(521b) Solid-State Siloxane Polymer Electrolyte for Lithium-Air (O2) Batteries

Authors: 
Amanchukwu, C., Massachusetts Institute of Technology
Hammond, P. T., Massachusetts Institute of Technology
Shao-Horn, Y., Massachusetts Institute of Technology


"Times New Roman","serif"'>The need to reduce our dependence on fossil fuels
and curb our contribution to global warming has increased interest in the
development of electric vehicles. Current electric vehicles are mostly powered
by lithium-ion batteries; the most energy dense batteries commercially
available. However, lithium-ion batteries do not have the energy density needed
for electric vehicles to compete effectively with gasoline-powered cars. color:windowtext;text-decoration:none'>1-2
Therefore, newer battery chemistries are needed. One battery chemistry that can
provide energy densities an order of magnitude greater than current lithium-ion
batteries is lithium-air (O2). color:windowtext;text-decoration:none'>3

"Times New Roman","serif"'>Lithium-air (O2) batteries utilize
lithium metal as the anode, and a high surface area cathode (e.g., carbon) with
oxygen serving as the active material. Oxygen reduction reactions (ORR) and
oxygen evolution reactions (OER) are believed to occur during discharge and
charge of a Li-O2 cell respectively. color:windowtext;text-decoration:none'>3
Despite the promises of high energy densities, several challenges such as
electrolyte and electrode (e.g., carbon) instability, color:windowtext;text-decoration:none'>4-6
low rate capability, color:windowtext;text-decoration:none'>7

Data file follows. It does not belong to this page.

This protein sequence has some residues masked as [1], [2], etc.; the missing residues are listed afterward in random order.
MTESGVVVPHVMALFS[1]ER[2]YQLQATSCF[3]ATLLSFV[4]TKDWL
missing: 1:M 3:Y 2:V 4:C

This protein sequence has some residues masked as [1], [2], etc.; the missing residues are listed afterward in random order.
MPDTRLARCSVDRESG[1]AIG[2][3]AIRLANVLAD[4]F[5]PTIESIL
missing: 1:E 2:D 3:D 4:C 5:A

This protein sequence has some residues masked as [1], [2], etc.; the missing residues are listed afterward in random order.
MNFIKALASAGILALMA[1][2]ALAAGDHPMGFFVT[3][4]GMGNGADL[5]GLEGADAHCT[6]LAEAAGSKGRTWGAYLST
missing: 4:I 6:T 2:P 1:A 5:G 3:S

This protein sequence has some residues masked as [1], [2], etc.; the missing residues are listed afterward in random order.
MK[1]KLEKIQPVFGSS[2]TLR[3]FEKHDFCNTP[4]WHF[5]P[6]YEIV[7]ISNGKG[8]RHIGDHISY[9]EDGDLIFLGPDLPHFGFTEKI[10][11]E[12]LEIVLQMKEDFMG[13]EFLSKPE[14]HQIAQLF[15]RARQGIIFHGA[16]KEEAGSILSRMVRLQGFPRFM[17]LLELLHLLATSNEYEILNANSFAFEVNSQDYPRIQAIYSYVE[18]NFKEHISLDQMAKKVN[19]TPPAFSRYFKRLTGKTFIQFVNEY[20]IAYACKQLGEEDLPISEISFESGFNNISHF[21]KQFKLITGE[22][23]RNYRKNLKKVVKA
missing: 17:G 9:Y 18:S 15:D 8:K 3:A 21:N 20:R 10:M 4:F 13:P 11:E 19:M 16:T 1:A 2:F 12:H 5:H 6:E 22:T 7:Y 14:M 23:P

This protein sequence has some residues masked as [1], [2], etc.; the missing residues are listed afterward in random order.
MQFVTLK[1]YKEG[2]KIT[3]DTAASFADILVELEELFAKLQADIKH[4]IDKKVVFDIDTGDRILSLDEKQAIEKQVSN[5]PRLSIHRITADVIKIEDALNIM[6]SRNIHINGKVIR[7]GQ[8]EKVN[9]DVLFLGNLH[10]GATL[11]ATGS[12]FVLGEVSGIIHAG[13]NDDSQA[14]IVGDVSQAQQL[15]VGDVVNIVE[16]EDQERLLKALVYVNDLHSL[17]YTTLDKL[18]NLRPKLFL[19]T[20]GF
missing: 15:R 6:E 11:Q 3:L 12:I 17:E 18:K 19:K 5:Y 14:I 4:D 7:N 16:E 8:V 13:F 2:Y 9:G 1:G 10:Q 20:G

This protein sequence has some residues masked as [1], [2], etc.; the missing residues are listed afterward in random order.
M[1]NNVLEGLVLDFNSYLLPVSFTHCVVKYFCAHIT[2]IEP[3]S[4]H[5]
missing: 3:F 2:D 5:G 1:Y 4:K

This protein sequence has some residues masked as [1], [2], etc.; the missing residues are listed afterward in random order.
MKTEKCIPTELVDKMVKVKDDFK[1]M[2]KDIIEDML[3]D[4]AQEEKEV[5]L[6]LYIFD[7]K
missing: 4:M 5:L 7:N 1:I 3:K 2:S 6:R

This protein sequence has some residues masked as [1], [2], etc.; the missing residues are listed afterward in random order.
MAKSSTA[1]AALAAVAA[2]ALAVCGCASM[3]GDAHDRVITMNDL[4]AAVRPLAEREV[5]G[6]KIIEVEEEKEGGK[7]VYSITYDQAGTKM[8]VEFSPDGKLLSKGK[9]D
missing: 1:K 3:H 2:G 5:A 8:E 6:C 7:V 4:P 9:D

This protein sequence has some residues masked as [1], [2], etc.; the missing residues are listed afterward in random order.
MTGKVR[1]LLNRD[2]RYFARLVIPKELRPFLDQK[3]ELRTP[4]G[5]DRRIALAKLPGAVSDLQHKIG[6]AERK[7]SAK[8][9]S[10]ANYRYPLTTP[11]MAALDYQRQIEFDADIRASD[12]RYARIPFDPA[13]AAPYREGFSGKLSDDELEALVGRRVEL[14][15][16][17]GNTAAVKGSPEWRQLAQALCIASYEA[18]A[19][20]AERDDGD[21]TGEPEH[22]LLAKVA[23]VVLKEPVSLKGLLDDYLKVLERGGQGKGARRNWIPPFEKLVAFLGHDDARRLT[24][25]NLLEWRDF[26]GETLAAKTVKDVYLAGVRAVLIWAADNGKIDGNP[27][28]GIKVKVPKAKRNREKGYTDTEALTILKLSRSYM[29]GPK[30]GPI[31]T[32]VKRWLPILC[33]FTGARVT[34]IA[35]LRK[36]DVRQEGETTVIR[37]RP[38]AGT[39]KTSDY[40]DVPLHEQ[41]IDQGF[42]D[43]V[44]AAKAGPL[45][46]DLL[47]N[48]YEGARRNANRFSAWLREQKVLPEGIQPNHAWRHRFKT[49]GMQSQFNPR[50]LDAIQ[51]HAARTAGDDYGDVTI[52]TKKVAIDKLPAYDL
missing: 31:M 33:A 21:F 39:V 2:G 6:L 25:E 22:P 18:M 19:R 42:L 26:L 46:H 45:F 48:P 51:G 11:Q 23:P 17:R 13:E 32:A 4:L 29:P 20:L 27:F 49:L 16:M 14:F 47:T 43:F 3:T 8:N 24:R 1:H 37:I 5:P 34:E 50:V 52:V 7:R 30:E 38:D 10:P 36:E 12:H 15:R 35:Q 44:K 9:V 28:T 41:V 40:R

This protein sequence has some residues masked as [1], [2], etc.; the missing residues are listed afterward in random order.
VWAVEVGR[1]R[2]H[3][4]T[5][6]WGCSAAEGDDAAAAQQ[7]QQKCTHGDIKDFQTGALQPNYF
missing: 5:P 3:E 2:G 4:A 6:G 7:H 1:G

and poor round-trip efficiency, line-height:107%;font-family:"Times New Roman","serif";color:windowtext;
text-decoration:none'>6
line-height:107%;font-family:"Times New Roman","serif"'>, line-height:107%;font-family:"Times New Roman","serif";color:windowtext;
text-decoration:none'>8
line-height:107%;font-family:"Times New Roman","serif"'> must be resolved
before possible commercialization. In addition, the use of volatile, flammable
liquid organic electrolytes pose severe safety concerns. To address some of
these challenges, our group has focused on the development of solid polymer
electrolytes for lithium-air.

"Times New Roman","serif"'>We have utilized a solid polymer electrolyte with a
siloxane (Si?O) backbone and alkoxy-like side chain that has a low glass
transition temperature (Tg) and no melting transition. Although the synthesized
polymer is viscous, it becomes a flexible solid when complexed with a lithium salt?a
sign of physical crosslinking between the adjacent alkoxy chains and lithium
ions. Ionic conductivity in polymer electrolytes is believed to occur through
the segmental motion of the polymeric chain, and ion transport primarily in the
amorphous region of the polymer. color:windowtext;text-decoration:none'>9
Therefore, the lack of a melting transition, which corresponds to a lack of
crystallinity, and the low Tg which is due to the highly flexible
siloxane chain, supports ionic transport in this polymer electrolyte.

"Times New Roman","serif"'>This polymer-salt complex was then incorporated in a
Li-O2 cell as a solid electrolyte and the discharge and charge
performance of the Li-O2 cell examined. In addition, the polymer
electrolyte appears stable in the highly reactive lithium-air cell environment.
Our work has shown that solid polymer electrolytes are a great alternative to
flammable liquid electrolytes and can serve as the physical separator in the
cell, can support the Li-O2 electrochemistry, and with further
optimization can move these novel batteries closer to commercialization. 

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normal">1.            Bruce, P. G.; Freunberger, S. A.; Hardwick, L.
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normal">5.            Freunberger, S. A.; Chen, Y.; Drewett,
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normal">6.            Freunberger, S. A.; Chen, Y.; Peng,
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Reactions in the rechargeable lithium?O2 battery with alkyl carbonate
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(20), 8040-8047.

normal">7.            Lu, Y.-C.; Kwabi, D. G.; Yao, K. P.;
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normal">8.            Gallant, B. M.; Mitchell, R. R.;
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